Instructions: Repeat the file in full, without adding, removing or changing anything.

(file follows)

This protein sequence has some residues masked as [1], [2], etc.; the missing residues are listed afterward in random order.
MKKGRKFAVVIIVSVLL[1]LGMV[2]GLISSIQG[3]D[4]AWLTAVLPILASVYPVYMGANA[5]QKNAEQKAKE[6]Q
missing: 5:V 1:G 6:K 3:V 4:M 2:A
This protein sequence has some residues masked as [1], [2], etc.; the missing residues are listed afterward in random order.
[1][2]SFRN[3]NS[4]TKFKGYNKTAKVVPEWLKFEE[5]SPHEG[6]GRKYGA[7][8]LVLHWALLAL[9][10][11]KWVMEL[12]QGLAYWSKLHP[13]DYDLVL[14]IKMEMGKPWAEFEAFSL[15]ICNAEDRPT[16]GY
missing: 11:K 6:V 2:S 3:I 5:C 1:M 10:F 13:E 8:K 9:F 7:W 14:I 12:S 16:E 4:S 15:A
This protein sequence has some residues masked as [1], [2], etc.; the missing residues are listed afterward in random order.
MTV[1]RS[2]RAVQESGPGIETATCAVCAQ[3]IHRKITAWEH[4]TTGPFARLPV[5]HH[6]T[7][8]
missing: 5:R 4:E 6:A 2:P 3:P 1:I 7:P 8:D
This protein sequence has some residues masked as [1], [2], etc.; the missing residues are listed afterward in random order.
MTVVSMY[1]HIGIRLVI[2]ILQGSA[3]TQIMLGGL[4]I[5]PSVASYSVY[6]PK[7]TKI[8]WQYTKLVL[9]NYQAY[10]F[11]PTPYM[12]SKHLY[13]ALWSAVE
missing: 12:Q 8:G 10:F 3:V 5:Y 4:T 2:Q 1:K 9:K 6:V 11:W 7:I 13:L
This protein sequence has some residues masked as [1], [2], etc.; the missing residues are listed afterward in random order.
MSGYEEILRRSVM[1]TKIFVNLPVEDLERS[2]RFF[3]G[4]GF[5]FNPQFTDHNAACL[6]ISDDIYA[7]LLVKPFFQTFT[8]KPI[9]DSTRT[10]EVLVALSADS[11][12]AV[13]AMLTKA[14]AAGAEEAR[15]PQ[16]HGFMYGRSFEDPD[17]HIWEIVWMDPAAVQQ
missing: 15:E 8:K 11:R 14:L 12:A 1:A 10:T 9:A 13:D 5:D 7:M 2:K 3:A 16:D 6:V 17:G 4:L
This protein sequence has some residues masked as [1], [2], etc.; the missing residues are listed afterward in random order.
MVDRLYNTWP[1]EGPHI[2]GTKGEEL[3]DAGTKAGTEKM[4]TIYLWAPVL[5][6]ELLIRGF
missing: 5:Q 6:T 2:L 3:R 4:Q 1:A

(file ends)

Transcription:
This protein sequence has some residues masked as [1], [2], etc.; the missing residues are listed afterward in random order.
MKKGRKFAVVIIVSVLL[1]LGMV[2]GLISSIQG[3]D[4]AWLTAVLPILASVYPVYMGANA[5]QKNAEQKAKE[6]Q
missing: 5:V 1:G 6:K 3:V 4:M 2:A
This protein sequence has some residues masked as [1], [2], etc.; the missing residues are listed afterward in random order.
[1][2]SFRN[3]NS[4]TKFKGYNKTAKVVPEWLKFEE[5]SPHEG[6]GRKYGA[7][8]LVLHWALLAL[9][10][11]KWVMEL[12]QGLAYWSKLHP[13]DYDLVL[14]IKMEMGKPWAEFEAFSL[15]ICNAEDRPT[16]GY
missing: 11:K 6:V 2:S 3:I 5:C 1:M 10:F 13:E 8:K 9:F 7:W 14:I 12:S 16:E 4:S 15:A
This protein sequence has some residues masked as [1], [2], etc.; the missing residues are listed afterward in random order.
MTV[1]RS[2]RAVQESGPGIETATCAVCAQ[3]IHRKITAWEH[4]TTGPFARLPV[5]HH[6]T[7][8]
missing: 5:R 4:E 6:A 2:P 3:P 1:I 7:P 8:D
This protein sequence has some residues masked as [1], [2], etc.; the missing residues are listed afterward in random order.
MTVVSMY[1]HIGIRLVI[2]ILQGSA[3]TQIMLGGL[4]I[5]PSVASYSVY[6]PK[7]TKI[8]WQYTKLVL[9]NYQAY[10]F[11]PTPYM[12]SKHLY[13]ALWSAVE
missing: 12:Q 8:G 10:F 3:V 5:Y 4:T 2:Q 1:K 9:K 6:V 11:W 7:I 13:L
This protein sequence has some residues masked as [1], [2], etc.; the missing residues are listed afterward in random order.
MSGYEEILRRSVM[1]TKIFVNLPVEDLERS[2]RFF[3]G[4]GF[5]FNPQFTDHNAACL[6]ISDDIYA[7]LLVKPFFQTFT[8]KPI[9]DSTRT[10]EVLVALSADS[11][12]AV[13]AMLTKA[14]AAGAEEAR[15]PQ[16]HGFMYGRSFEDPD[17]HIWEIVWMDPAAVQQ
missing: 15:E 8:K 11:R 14:L 12:A 1:A 10:T 9:A 13:D 5:D 7:M 2:K 3:A 16:D 6:V 17:G 4:L
This protein sequence has some residues masked as [1], [2], etc.; the missing residues are listed afterward in random order.
MVDRLYNTWP[1]EGPHI[2]GTKGEEL[3]DAGTKAGTEKM[4]TIYLWAPVL[5][6]ELLIRGF
missing: 5:Q 6:T 2:L 3:R 4:Q 1:A